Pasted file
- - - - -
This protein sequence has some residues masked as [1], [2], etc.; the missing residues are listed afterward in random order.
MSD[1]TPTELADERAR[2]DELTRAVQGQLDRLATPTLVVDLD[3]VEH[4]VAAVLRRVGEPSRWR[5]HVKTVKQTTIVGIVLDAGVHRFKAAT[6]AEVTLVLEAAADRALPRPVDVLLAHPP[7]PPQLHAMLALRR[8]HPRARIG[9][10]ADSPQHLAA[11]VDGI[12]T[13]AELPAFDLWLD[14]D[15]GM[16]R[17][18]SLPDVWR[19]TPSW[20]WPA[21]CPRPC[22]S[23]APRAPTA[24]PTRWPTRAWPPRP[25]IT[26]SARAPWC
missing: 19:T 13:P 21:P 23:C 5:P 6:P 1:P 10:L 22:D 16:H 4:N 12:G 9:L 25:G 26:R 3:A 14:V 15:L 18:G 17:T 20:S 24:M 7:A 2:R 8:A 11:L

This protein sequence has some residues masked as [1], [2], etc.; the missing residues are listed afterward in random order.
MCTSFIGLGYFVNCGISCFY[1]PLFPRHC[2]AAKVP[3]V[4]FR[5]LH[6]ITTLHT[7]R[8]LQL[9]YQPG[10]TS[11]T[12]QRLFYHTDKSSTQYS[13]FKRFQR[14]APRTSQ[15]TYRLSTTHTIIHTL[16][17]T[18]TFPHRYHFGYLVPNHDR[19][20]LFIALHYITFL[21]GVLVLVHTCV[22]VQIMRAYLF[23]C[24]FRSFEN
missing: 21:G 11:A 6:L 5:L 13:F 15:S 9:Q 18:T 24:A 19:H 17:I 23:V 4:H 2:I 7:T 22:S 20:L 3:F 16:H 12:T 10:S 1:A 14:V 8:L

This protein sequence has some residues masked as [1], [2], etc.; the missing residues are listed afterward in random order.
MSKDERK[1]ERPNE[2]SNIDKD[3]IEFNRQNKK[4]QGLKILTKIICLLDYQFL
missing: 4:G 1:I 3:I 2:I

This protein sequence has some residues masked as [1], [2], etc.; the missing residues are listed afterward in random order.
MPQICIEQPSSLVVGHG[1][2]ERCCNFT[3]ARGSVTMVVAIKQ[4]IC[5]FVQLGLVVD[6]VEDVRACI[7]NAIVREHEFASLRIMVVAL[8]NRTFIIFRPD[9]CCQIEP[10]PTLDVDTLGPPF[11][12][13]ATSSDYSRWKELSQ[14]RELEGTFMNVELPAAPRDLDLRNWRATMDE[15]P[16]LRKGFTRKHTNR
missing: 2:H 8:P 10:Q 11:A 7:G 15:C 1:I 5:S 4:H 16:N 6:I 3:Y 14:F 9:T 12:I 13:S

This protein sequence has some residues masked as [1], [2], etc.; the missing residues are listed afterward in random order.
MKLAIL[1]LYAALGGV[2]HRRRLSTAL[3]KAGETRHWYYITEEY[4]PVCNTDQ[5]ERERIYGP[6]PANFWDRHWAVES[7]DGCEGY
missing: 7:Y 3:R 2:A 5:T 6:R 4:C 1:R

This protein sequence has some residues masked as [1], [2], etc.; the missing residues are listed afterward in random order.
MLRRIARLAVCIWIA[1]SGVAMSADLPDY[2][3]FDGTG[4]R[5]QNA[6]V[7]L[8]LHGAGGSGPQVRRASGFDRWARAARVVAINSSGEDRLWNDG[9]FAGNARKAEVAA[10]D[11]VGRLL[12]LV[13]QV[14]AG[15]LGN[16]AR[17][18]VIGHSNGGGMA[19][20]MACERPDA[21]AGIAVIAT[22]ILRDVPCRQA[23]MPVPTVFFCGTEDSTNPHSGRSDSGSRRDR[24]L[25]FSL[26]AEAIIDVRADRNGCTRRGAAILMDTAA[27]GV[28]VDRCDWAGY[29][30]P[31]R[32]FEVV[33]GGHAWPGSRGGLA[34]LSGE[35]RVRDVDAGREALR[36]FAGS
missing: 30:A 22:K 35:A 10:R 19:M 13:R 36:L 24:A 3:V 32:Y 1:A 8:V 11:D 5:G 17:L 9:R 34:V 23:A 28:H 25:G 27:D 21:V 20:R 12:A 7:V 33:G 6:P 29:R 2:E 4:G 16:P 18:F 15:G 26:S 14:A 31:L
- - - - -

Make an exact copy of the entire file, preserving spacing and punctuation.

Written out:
This protein sequence has some residues masked as [1], [2], etc.; the missing residues are listed afterward in random order.
MSD[1]TPTELADERAR[2]DELTRAVQGQLDRLATPTLVVDLD[3]VEH[4]VAAVLRRVGEPSRWR[5]HVKTVKQTTIVGIVLDAGVHRFKAAT[6]AEVTLVLEAAADRALPRPVDVLLAHPP[7]PPQLHAMLALRR[8]HPRARIG[9][10]ADSPQHLAA[11]VDGI[12]T[13]AELPAFDLWLD[14]D[15]GM[16]R[17][18]SLPDVWR[19]TPSW[20]WPA[21]CPRPC[22]S[23]APRAPTA[24]PTRWPTRAWPPRP[25]IT[26]SARAPWC
missing: 19:T 13:P 21:P 23:C 5:P 6:P 1:P 10:L 22:D 16:H 4:N 12:G 9:L 25:G 26:R 3:A 14:V 15:L 18:G 17:T 20:S 24:M 7:A 2:R 8:A 11:L

This protein sequence has some residues masked as [1], [2], etc.; the missing residues are listed afterward in random order.
MCTSFIGLGYFVNCGISCFY[1]PLFPRHC[2]AAKVP[3]V[4]FR[5]LH[6]ITTLHT[7]R[8]LQL[9]YQPG[10]TS[11]T[12]QRLFYHTDKSSTQYS[13]FKRFQR[14]APRTSQ[15]TYRLSTTHTIIHTL[16][17]T[18]TFPHRYHFGYLVPNHDR[19][20]LFIALHYITFL[21]GVLVLVHTCV[22]VQIMRAYLF[23]C[24]FRSFEN
missing: 21:G 11:A 6:L 5:L 13:F 15:S 9:Q 18:T 24:A 19:H 17:I 23:V 4:H 2:I 7:T 22:S 20:L 3:F 16:H 12:T 10:S 1:A 14:V 8:L

This protein sequence has some residues masked as [1], [2], etc.; the missing residues are listed afterward in random order.
MSKDERK[1]ERPNE[2]SNIDKD[3]IEFNRQNKK[4]QGLKILTKIICLLDYQFL
missing: 4:G 1:I 3:I 2:I

This protein sequence has some residues masked as [1], [2], etc.; the missing residues are listed afterward in random order.
MPQICIEQPSSLVVGHG[1][2]ERCCNFT[3]ARGSVTMVVAIKQ[4]IC[5]FVQLGLVVD[6]VEDVRACI[7]NAIVREHEFASLRIMVVAL[8]NRTFIIFRPD[9]CCQIEP[10]PTLDVDTLGPPF[11][12][13]ATSSDYSRWKELSQ[14]RELEGTFMNVELPAAPRDLDLRNWRATMDE[15]P[16]LRKGFTRKHTNR
missing: 2:H 8:P 10:Q 11:A 7:G 15:C 1:I 5:S 4:H 16:N 6:I 3:Y 14:F 9:T 12:I 13:S

This protein sequence has some residues masked as [1], [2], etc.; the missing residues are listed afterward in random order.
MKLAIL[1]LYAALGGV[2]HRRRLSTAL[3]KAGETRHWYYITEEY[4]PVCNTDQ[5]ERERIYGP[6]PANFWDRHWAVES[7]DGCEGY
missing: 7:Y 3:R 2:A 5:T 6:R 4:C 1:R

This protein sequence has some residues masked as [1], [2], etc.; the missing residues are listed afterward in random order.
MLRRIARLAVCIWIA[1]SGVAMSADLPDY[2][3]FDGTG[4]R[5]QNA[6]V[7]L[8]LHGAGGSGPQVRRASGFDRWARAARVVAINSSGEDRLWNDG[9]FAGNARKAEVAA[10]D[11]VGRLL[12]LV[13]QV[14]AG[15]LGN[16]AR[17][18]VIGHSNGGGMA[19][20]MACERPDA[21]AGIAVIAT[22]ILRDVPCRQA[23]MPVPTVFFCGTEDSTNPHSGRSDSGSRRDR[24]L[25]FSL[26]AEAIIDVRADRNGCTRRGAAILMDTAA[27]GV[28]VDRCDWAGY[29][30]P[31]R[32]FEVV[33]GGHAWPGSRGGLA[34]LSGE[35]RVRDVDAGREALR[36]FAGS
missing: 30:A 22:K 35:A 10:R 19:M 13:R 36:L 24:A 3:V 32:Y 1:A 8:V 11:D 5:G 17:L 9:R 34:V 23:A 28:H 25:G 27:D 21:V 20:R 12:A 7:V 33:G 6:P 29:R 2:E 4:G 16:P 18:F 15:G 26:S 14:A 31:L